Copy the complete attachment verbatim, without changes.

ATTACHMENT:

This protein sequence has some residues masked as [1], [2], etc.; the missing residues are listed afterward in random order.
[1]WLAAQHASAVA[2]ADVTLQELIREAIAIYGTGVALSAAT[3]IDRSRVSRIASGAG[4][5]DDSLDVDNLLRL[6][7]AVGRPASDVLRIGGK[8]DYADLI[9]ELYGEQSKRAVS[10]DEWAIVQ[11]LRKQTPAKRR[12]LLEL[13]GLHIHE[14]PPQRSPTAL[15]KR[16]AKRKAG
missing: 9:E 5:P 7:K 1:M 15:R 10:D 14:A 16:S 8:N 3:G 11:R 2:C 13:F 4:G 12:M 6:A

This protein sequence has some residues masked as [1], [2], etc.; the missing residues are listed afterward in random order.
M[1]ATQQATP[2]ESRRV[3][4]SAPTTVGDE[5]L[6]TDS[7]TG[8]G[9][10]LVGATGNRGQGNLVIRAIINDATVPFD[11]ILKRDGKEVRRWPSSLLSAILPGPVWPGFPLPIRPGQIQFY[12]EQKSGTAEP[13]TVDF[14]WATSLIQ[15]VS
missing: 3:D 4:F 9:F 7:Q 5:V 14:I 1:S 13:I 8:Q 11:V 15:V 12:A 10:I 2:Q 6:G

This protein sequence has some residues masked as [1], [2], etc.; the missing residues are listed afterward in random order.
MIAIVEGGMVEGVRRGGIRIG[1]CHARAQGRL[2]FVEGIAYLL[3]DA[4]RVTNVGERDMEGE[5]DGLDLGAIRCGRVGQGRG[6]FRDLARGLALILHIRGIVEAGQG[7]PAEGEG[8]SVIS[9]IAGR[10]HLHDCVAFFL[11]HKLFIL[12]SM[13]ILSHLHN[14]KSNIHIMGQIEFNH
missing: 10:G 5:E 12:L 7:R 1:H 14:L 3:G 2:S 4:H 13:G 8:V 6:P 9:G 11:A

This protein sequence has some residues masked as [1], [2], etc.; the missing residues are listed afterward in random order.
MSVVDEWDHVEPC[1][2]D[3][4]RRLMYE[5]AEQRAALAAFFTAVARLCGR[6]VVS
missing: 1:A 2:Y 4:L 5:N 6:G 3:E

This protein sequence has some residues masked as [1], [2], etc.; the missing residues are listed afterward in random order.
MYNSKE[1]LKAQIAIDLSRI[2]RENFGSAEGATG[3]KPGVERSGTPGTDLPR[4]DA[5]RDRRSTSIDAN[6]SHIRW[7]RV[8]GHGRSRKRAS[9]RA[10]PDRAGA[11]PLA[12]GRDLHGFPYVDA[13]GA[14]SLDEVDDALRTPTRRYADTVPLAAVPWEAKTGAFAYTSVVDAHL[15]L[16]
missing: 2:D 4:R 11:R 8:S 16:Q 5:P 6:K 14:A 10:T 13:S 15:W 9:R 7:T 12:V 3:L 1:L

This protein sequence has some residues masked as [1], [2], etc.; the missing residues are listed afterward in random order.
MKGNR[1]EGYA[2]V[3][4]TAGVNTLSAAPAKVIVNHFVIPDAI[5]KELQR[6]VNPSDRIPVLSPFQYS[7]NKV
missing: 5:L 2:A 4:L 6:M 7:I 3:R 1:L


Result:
This protein sequence has some residues masked as [1], [2], etc.; the missing residues are listed afterward in random order.
[1]WLAAQHASAVA[2]ADVTLQELIREAIAIYGTGVALSAAT[3]IDRSRVSRIASGAG[4][5]DDSLDVDNLLRL[6][7]AVGRPASDVLRIGGK[8]DYADLI[9]ELYGEQSKRAVS[10]DEWAIVQ[11]LRKQTPAKRR[12]LLEL[13]GLHIHE[14]PPQRSPTAL[15]KR[16]AKRKAG
missing: 9:E 5:P 7:K 1:M 15:R 10:D 14:A 16:S 8:N 3:G 11:R 2:C 13:F 4:G 12:M 6:A

This protein sequence has some residues masked as [1], [2], etc.; the missing residues are listed afterward in random order.
M[1]ATQQATP[2]ESRRV[3][4]SAPTTVGDE[5]L[6]TDS[7]TG[8]G[9][10]LVGATGNRGQGNLVIRAIINDATVPFD[11]ILKRDGKEVRRWPSSLLSAILPGPVWPGFPLPIRPGQIQFY[12]EQKSGTAEP[13]TVDF[14]WATSLIQ[15]VS
missing: 3:D 4:F 9:F 7:Q 5:V 14:I 1:S 13:I 8:Q 11:V 15:V 12:A 10:I 2:Q 6:G

This protein sequence has some residues masked as [1], [2], etc.; the missing residues are listed afterward in random order.
MIAIVEGGMVEGVRRGGIRIG[1]CHARAQGRL[2]FVEGIAYLL[3]DA[4]RVTNVGERDMEGE[5]DGLDLGAIRCGRVGQGRG[6]FRDLARGLALILHIRGIVEAGQG[7]PAEGEG[8]SVIS[9]IAGR[10]HLHDCVAFFL[11]HKLFIL[12]SM[13]ILSHLHN[14]KSNIHIMGQIEFNH
missing: 10:G 5:E 12:L 7:R 1:H 14:L 3:G 2:S 4:H 13:G 8:V 6:P 9:G 11:A

This protein sequence has some residues masked as [1], [2], etc.; the missing residues are listed afterward in random order.
MSVVDEWDHVEPC[1][2]D[3][4]RRLMYE[5]AEQRAALAAFFTAVARLCGR[6]VVS
missing: 1:A 2:Y 4:L 5:N 6:G 3:E

This protein sequence has some residues masked as [1], [2], etc.; the missing residues are listed afterward in random order.
MYNSKE[1]LKAQIAIDLSRI[2]RENFGSAEGATG[3]KPGVERSGTPGTDLPR[4]DA[5]RDRRSTSIDAN[6]SHIRW[7]RV[8]GHGRSRKRAS[9]RA[10]PDRAGA[11]PLA[12]GRDLHGFPYVDA[13]GA[14]SLDEVDDALRTPTRRYADTVPLAAVPWEAKTGAFAYTSVVDAHL[15]L[16]
missing: 2:D 4:R 11:R 8:S 16:Q 5:P 6:K 14:A 10:T 13:S 15:W 9:R 7:T 12:V 3:L 1:L

This protein sequence has some residues masked as [1], [2], etc.; the missing residues are listed afterward in random order.
MKGNR[1]EGYA[2]V[3][4]TAGVNTLSAAPAKVIVNHFVIPDAI[5]KELQR[6]VNPSDRIPVLSPFQYS[7]NKV
missing: 5:L 2:A 4:L 6:M 7:I 3:R 1:L